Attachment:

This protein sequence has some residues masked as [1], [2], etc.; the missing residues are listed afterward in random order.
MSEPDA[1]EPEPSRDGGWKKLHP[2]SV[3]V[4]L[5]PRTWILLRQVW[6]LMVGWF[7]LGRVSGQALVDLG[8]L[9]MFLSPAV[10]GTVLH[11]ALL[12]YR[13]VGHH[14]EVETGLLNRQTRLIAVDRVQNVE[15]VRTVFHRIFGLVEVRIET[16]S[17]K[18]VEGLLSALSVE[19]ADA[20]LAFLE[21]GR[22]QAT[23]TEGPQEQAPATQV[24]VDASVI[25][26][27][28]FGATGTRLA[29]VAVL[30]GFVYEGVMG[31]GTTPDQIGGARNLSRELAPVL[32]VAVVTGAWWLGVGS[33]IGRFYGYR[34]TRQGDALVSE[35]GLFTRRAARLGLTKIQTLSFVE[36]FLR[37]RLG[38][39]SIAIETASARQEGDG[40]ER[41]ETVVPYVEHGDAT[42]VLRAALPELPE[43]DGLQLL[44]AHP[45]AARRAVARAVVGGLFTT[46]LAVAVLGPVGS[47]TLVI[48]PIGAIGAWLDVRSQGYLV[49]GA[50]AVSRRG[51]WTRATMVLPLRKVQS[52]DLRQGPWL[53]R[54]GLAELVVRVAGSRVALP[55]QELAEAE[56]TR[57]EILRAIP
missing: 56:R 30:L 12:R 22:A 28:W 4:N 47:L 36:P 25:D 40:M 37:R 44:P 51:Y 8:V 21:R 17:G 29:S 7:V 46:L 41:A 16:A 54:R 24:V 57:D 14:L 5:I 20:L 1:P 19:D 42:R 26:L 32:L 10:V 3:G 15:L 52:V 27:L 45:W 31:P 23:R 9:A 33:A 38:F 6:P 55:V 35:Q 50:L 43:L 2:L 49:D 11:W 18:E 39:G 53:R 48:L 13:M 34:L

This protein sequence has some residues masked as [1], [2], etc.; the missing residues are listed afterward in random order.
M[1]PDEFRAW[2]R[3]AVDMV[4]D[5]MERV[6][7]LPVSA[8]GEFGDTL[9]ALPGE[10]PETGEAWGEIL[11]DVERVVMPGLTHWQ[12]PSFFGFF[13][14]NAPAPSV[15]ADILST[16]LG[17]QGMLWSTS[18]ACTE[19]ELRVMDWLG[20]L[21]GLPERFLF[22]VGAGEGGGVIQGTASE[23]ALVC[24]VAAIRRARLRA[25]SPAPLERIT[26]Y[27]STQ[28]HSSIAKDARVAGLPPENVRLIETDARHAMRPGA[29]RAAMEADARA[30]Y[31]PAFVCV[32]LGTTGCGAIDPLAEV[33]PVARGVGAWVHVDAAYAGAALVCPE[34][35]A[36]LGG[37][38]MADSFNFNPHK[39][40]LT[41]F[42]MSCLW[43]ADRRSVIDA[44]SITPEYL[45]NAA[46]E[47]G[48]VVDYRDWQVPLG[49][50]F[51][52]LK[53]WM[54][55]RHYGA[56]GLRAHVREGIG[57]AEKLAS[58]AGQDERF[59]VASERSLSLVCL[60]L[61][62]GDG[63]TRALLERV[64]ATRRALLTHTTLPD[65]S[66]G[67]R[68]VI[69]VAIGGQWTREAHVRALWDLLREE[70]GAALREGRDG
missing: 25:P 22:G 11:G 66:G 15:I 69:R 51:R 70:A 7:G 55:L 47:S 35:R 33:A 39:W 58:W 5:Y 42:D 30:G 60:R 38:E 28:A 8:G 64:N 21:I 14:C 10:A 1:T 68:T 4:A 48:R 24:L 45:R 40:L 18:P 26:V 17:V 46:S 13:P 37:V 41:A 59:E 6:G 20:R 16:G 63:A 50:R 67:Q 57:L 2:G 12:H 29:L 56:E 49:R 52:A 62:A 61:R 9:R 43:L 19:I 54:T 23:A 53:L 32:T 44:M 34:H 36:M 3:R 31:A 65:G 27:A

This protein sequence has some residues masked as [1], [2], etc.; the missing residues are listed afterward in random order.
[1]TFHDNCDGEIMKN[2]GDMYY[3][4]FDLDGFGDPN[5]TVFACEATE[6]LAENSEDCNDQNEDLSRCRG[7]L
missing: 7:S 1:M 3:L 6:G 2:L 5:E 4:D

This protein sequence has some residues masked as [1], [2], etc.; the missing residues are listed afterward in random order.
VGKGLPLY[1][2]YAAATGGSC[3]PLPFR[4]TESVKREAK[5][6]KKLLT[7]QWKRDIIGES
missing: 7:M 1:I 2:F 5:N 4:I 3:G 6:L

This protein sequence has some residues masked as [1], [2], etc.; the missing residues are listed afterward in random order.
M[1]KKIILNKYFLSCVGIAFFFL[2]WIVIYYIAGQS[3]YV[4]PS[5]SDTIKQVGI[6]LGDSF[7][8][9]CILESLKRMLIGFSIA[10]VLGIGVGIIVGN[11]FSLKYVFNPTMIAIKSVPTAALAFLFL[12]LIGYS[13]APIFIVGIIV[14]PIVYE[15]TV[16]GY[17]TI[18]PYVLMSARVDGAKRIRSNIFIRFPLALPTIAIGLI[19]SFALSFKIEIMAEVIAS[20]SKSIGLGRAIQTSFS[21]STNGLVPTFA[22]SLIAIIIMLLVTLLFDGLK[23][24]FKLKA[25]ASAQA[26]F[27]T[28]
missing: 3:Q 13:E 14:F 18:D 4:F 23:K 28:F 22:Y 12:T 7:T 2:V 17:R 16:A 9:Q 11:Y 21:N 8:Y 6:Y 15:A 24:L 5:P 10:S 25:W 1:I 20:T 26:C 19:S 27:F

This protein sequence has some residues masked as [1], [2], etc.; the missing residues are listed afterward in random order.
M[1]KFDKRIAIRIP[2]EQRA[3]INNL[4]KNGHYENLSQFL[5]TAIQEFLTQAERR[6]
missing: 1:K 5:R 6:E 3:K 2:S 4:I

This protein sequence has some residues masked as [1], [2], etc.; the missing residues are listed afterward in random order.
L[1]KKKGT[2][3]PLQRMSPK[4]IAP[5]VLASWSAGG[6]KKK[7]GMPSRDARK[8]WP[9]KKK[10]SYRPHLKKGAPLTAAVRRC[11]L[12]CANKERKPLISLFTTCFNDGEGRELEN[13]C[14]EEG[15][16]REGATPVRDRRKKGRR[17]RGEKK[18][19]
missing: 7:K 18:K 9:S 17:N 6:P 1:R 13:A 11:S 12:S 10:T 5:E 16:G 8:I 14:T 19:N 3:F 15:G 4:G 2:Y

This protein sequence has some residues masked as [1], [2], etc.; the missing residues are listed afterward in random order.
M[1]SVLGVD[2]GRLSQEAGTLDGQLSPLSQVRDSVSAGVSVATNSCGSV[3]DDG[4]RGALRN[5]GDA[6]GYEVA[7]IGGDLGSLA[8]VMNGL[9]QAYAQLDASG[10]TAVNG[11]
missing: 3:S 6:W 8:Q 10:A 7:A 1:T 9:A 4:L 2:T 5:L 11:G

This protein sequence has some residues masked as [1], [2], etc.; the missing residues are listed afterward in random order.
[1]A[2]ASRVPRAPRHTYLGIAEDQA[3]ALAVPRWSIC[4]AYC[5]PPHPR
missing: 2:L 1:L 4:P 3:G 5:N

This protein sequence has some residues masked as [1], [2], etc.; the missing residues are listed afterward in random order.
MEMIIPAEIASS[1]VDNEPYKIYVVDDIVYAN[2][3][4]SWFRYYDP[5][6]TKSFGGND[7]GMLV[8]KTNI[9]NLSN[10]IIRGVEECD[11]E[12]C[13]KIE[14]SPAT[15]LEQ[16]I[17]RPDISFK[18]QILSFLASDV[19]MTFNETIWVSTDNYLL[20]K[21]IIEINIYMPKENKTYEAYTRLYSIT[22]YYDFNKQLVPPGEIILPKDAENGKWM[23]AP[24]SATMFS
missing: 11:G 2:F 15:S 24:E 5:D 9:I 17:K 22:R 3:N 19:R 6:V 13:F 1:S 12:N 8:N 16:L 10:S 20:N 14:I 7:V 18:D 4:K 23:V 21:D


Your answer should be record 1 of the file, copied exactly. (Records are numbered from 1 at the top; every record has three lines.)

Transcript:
This protein sequence has some residues masked as [1], [2], etc.; the missing residues are listed afterward in random order.
MSEPDA[1]EPEPSRDGGWKKLHP[2]SV[3]V[4]L[5]PRTWILLRQVW[6]LMVGWF[7]LGRVSGQALVDLG[8]L[9]MFLSPAV[10]GTVLH[11]ALL[12]YR[13]VGHH[14]EVETGLLNRQTRLIAVDRVQNVE[15]VRTVFHRIFGLVEVRIET[16]S[17]K[18]VEGLLSALSVE[19]ADA[20]LAFLE[21]GR[22]QAT[23]TEGPQEQAPATQV[24]VDASVI[25][26][27][28]FGATGTRLA[29]VAVL[30]GFVYEGVMG[31]GTTPDQIGGARNLSRELAPVL[32]VAVVTGAWWLGVGS[33]IGRFYGYR[34]TRQGDALVSE[35]GLFTRRAARLGLTKIQTLSFVE[36]FLR[37]RLG[38][39]SIAIETASARQEGDG[40]ER[41]ETVVPYVEHGDAT[42]VLRAALPELPE[43]DGLQLL[44]AHP[45]AARRAVARAVVGGLFTT[46]LAVAVLGPVGS[47]TLVI[48]PIGAIGAWLDVRSQGYLV[49]GA[50]AVSRRG[51]WTRATMVLPLRKVQS[52]DLRQGPWL[53]R[54]GLAELVVRVAGSRVALP[55]QELAEAE[56]TR[57]EILRAIP
missing: 56:R 30:L 12:R 22:A 28:W 4:N 47:L 36:P 25:D 40:M 37:R 44:P 51:Y 8:V 21:R 17:G 29:S 7:V 46:L 41:A 16:A 54:R 24:V 57:D 14:L 5:I 20:L 1:P 19:D 42:R 26:L 32:L 10:V 3:G 15:L 52:V 27:L 45:W 31:P 23:R 9:A 33:A 38:F 6:P 55:V 35:Q 50:L 43:L 2:L 49:D 11:W 18:E 39:G 53:R 48:L 13:M 34:L